Tiny technology with considerable value
How Dr. Reinhard Neul and his team use innovative sensor technology to make the Internet of Things a reality.
In addition to the team members, the research environment is extremely important to Dr. Neul, who is involved in the development process from the initial brainstorming right through to the product development. “The Renningen location offers everything that cutting-edge research needs – like a cleanroom, for example, where we can produce and test prototypes in perfect conditions. On top of that, the location’s campus structure promotes the interdisciplinary exchange of ideas and opinions with countless specialists. We have a real playground for scientists here, where we all ambitiously work on the technologies of the future together.”
“A real playground for scientists.”
With tasks as complex as these, it isn’t surprising that Dr. Neul’s team consists of experts from numerous different fields. “Many colleagues’ backgrounds are in the fields of engineering and natural sciences, like electric engineering, mechanical engineering, and physics. In addition, the team also includes software experts that play a key role in enhancing the sensor systems’ performance with new evaluation algorithms. Before we begin manufacturing prototypes, they first work on numerous simulations – using the finite element method or applications like MATLAB and various specialized tools at all levels of abstraction.”
work on the Internet of Things at Bosch.
Dr. Reinhard Neul
Dr. Reinhard Neul
Born in 1958, studied electrical engineering at the University of Stuttgart and received his PhD in the field of technical cybernetics. Neul has been working in technical research at Bosch since 1992 and today is project head for innovative sensor technology.
Dr. Neul, who has been with Bosch since 1992, has worked on the development of MEMS since the very beginning. “I am particularly proud of what we have contributed to electronic stability control (ESC) – a contribution that has had a positive impact on accident statistics.” But making everyday life safer isn’t the only focus of his research, as the potential applications in the health-care sector demonstrate: “The possibilities range from sending a notification in the event that someone requiring care has fallen down to rapid pathogen detection in hospitals.” And the mini sensors’ relevance can also be seen in the production figures, with a total of four million MEMS produced at Bosch in Reutlingen alone – each and every day.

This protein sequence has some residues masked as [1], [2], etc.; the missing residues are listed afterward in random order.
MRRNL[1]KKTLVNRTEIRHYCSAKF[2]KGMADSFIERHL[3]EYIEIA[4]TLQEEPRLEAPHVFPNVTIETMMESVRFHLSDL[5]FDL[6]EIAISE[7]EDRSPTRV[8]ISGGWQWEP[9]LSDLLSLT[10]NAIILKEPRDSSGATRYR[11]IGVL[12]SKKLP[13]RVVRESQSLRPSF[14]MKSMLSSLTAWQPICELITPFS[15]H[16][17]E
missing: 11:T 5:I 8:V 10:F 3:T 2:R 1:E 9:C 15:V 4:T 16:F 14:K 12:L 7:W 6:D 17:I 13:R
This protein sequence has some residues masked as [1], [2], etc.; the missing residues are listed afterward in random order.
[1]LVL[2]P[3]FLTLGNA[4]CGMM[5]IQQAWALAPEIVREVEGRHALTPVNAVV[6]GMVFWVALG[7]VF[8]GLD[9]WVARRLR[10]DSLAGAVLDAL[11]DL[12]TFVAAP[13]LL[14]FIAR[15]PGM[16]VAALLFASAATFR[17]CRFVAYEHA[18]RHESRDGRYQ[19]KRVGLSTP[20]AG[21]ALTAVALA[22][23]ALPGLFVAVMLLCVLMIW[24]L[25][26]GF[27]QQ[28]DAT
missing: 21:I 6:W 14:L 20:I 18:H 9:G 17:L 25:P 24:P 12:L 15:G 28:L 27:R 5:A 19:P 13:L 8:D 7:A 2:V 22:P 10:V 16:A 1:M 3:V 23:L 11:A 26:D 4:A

“We find them in everyday things like cars, smartphones, and many other products. They detect movements, temperature, acoustic signals, and lots of other data, and use them to take action with the help of suitable software applications. In other words, they act as the sensory organs of technical objects.” This makes MEMS the foundation of the Internet of Things – not just in the field of consumer goods, but also for Industry 4.0 or automated driving. “We are currently developing new angular rate sensors for self-driving cars that, in conjunction with additional inertial sensors, LIDAR, and satellite navigation, collect all the of the vehicle’s driving-related data. As a result, the control system always knows the position and movement of the vehicle and other road users, and can react to this information accordingly.”
“We’re teaching things to feel.”
When Reinhard Neul examines the devices he has most recently developed, he looks almost like a surgeon in his protective suit, gloves, and hood. They are so small, a single speck of dust can prevent them from functioning properly. “MEMS are microelectromechanical systems that we can use to build tiny sensors,” says Dr. Neul, who holds a doctorate in electrical engineering.